Film & Music

Published on December 19th, 2017 | by Tyson Thompson


What Happened To Monday? (aka Seven Sisters)

Here we have a heavy Sci-Fi themed storyline steeped in reality.

At the center of this revisionist plot the notion of a regimented existence doesn’t seem too far fetched, as we see a totalitarian rule spread throughout a fragmented society. Our true protagonist, in an uncanny role from Swedish actress Noomi Rapace (Girl With The Dragon Tattoo), deserves high praise for seamlessly taking on seven different versions of herself. She must stealthily keep these identities hidden from a merciless Tyrannical leader played by Glenn Close who is enforcing her idea of population control.

The coldness and complete abandonment that you see in Close’s eyes is truly a scary thing. Swift action is taken for those who do not comply to her regulations creating a genuine and terrifying duality. Ultimately a survivalists tale, Monday never tries to be enigmatic in its concept, and for the most part stays away from virtual redundancy so often seen in films of this nature.

Most of the tension is delivered through dense dystopian imagery, and an urgent sense of governmental control by any means necessary. The level of mystique stays with us via a day by day chain of events, although we clearly see directly into the mind of the lead character(s) through internal conversations.

Finnish director Tony Wirkola and cinematographer Jose David Montero work the social unrest vision to a more art house crowd, and play off old formulas to create a film with new sensibilities. This story loosely plays off of a real life Chinese policy set in place in the late 70’s, that restricted families to one child in an attempt to keep their environment and diplomacy in order.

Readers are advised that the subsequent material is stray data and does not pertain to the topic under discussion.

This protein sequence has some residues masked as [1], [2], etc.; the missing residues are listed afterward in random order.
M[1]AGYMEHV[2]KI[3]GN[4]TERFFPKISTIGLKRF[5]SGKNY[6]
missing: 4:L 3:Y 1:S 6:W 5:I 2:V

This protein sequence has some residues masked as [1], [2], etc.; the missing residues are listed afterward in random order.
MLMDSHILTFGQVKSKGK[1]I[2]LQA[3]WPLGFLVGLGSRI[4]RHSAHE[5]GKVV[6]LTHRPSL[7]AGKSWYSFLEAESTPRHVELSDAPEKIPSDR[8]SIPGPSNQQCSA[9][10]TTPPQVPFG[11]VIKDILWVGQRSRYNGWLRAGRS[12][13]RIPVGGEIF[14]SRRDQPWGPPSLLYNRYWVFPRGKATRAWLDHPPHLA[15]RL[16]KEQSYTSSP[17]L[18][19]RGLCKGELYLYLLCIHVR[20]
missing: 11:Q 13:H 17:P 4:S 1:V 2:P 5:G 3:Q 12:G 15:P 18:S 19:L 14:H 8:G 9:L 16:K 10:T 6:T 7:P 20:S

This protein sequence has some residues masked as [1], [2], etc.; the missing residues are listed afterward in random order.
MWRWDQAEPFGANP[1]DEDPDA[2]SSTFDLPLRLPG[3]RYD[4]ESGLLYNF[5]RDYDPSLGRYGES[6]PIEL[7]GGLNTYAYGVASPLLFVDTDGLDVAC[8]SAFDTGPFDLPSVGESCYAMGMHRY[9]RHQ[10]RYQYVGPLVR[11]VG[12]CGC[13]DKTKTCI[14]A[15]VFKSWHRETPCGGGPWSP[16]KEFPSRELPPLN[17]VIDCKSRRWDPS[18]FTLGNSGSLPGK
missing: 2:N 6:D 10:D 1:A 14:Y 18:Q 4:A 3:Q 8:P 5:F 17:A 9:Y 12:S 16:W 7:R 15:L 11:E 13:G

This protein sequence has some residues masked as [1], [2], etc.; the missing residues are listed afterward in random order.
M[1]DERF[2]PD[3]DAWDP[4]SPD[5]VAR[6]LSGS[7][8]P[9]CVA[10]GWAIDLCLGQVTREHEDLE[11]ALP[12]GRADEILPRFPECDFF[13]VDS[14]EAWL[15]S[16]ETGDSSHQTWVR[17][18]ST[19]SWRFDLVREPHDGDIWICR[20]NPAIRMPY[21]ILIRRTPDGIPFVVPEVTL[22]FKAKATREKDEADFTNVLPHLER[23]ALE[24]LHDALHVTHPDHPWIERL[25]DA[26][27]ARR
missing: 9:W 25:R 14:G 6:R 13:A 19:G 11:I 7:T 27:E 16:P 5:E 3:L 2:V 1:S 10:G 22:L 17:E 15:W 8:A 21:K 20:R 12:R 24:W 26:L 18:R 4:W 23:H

Seasoned veteran Willem Dafoe is effective in a nurturing but minimal performance, as he tries to protect his offspring of girls from extermination. His modest discernment as the father figure offers some much needed humanity in this futuristic world that seems bleak to those not working directly with the government. 

Leading into the third act the character driven thriller seems to falter a little under the weight of its lofty expectations and budget. It is also clear by then that Rapace is still running the show and she never lets up. “If we get this promotion, It’s all thanks to Friday. She makes us all look like a genius,” one of her characters says in an early scene.

A few solid and memorable action sequences keep us engaged enough for the build up to the films rather tepid climax. With a running time just exceeding two hours, Max Botkins script is pushed to its limits and we begin to feel the angst of a drawn out drama. Still you can definitely give some credit to an unusual adventure that performs quite well without the help of overexaggerated CGI effects. You can also respect a film that ultimately sticks to its guns, even if it doesn’t go out in a blaze of glory one would wish for. Initially released in France with the alternate title Seven Sisters.


This article was translated in French by Anne-Cécile Baer Porter.

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